Dakota flinched at the girl's sudden movement, immediately embarrassed by how easily she was pulled back to her time in the Ba Sing Se prison—someone harmlessly reaching for her left Dakota gasping and her heart thudding painfully fast. Maya was innocently ignorant of her reaction in the way only children can be; too busy proving her point to be aware of much else.
Dakota closed her eyes and sucked in several deep breaths. When she opened them, Maya was staring at her still. Her gaze was both very young and very old all at once.
"I don't want you to hurt," Maya said, and her voice broke a bit at that. Her gaze went back to the spot where Dakota had been sitting just a few minutes before. Then, very suddenly, she flung herself into Dakota's arms.
Maya was a bit taller than she had been the last time Dakota had held her like this, but the eagerness to cling to comfort was the same. Careful not to jostle her wrists, Dakota put her arms around the girl and rested her chin atop the girl's head.
Even in the midst of such an embrace her gaze was drawn to the dark depths of the ocean. It continued to sway and shift with the currents, tempting in a way that should have scared her.
Dakota hastily closed her eyes and hid her face in Maya's braids.
Zuko stared numbly down at Fire Nation citizens chanting his name, trying his best to smile. It felt forced, though, and so he soon abandoned the effort. Why bother smiling when the people below were so far away that they couldn't even see it?
His hands tightened around the balcony's gold-plated railing as he sucked in a deep breath. The air smelled of ash and spice; a unique blend of scents that only the Fire Nation Capital possessed and one that should have soothed him. After all, he had gone three years without it, had reluctantly begun to accept the horrible possibility that he might never smell it again.
Now he was home again and on paper it was perfect—taken almost directly from his once fervent dreams of returning home—but that's all it was: a fantasy.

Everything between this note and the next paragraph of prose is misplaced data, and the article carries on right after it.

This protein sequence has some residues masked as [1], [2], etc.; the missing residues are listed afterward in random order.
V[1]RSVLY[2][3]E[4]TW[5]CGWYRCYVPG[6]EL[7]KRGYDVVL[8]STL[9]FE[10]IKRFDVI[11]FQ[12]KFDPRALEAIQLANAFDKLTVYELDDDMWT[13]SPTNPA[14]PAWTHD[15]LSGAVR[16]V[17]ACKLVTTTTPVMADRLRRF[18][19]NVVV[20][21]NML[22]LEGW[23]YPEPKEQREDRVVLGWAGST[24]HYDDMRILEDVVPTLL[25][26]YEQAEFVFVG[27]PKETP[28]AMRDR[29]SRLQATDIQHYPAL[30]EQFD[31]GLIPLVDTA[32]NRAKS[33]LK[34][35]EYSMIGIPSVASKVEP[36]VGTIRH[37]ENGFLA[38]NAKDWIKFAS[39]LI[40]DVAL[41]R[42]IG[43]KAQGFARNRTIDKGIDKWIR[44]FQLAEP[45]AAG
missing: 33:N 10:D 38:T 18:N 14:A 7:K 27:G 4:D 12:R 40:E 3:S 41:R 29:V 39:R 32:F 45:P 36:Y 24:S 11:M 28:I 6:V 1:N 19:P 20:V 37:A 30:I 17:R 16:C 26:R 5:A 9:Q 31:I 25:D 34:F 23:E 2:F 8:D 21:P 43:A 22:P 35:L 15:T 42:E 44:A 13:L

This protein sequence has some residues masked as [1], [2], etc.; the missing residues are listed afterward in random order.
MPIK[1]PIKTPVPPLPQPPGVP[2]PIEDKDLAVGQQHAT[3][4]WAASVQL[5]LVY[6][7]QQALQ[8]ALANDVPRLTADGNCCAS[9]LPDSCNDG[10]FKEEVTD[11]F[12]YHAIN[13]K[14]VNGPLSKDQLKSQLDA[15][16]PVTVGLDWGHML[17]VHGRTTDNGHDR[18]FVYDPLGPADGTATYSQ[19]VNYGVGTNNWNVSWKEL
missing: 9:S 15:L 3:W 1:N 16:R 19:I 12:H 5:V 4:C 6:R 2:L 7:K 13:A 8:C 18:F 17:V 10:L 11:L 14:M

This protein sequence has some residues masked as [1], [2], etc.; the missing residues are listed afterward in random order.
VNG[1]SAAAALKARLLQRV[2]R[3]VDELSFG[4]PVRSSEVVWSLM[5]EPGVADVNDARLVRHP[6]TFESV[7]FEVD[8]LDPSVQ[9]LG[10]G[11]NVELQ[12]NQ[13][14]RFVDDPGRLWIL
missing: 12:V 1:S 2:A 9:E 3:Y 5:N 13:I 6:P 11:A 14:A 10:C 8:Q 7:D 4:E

The reality was that his uncle was locked up in a grimy jail cell and Dakota was wandering alone somewhere in the Earth Kingdom. Zuko had pretended to kill the Avatar and now was playing along with the lie so that he could secretly deliver information about the Fire Nation's war plans.
Even with that seemingly noble goal in mind, Zuko wasn't able to shake the guilt.
I made the right choice, he told himself for the tenth time that day. As always, the guilt seemed to almost chuckle in response before burrowing itself more deeply into his chest.
After what felt like hours, Zuko's moment in the spotlight finally ended and he was directed to retreat back into the palace halls. Zuko's personal servant—a thin, sharp-featured man named Fao —sent a confused frown in his direction upon seeing how hastily Zuko exited the balcony. Zuko walked past him without so much as a glance, as was expected of the royalty when dealing with lower ranks.
"The Fire Lord has commanded that the Prince join him in the War Room for the weekly collaboration—" Fao began, his voice toneless in a way that signified his reading the information word for word from his schedule scroll.
Zuko froze, the movement so sudden that the servant just barely avoided colliding with his back.
"What?" he interrupted. His tone was harsher than he intended but he couldn't bring himself to care.
The last time his father had invited him to the War Room, it was on his thirteenth birthday. He had spoken out of turn, thinking himself safe from reproach as a member of the Royal Family, naïve and unaware of just how much the moment of defiance would cost him.
Zuko's fingers twitched, itching to reach up and touch his scar, but he managed to control the impulse. The shock was fading and he was able to think clearly enough to remember that he couldn't show uncertainty. It had been so long since he had been forced to remember the rules of the palace; so long since he had needed to be on guard from the moment he left his rooms in the morning to the moment he retuned to them in the evening.
As a child and a teenager, he supposed it had been natural as breathing—explicitly explained by his tutors and subtly encouraged by his mother and uncle. More than three years had passed since that time and now Zuko was being thrust into that same world as if nothing had changed.
Fao cleared his throat. "The Fire Lord has commanded your presence in the weekly collaboration. You are to report to the War Room in two hours."
Zuko forced his expression to smooth into one of indifference, sending the servant a short nod before continuing on his way.
"Understood. I'll be taking lunch in my rooms today."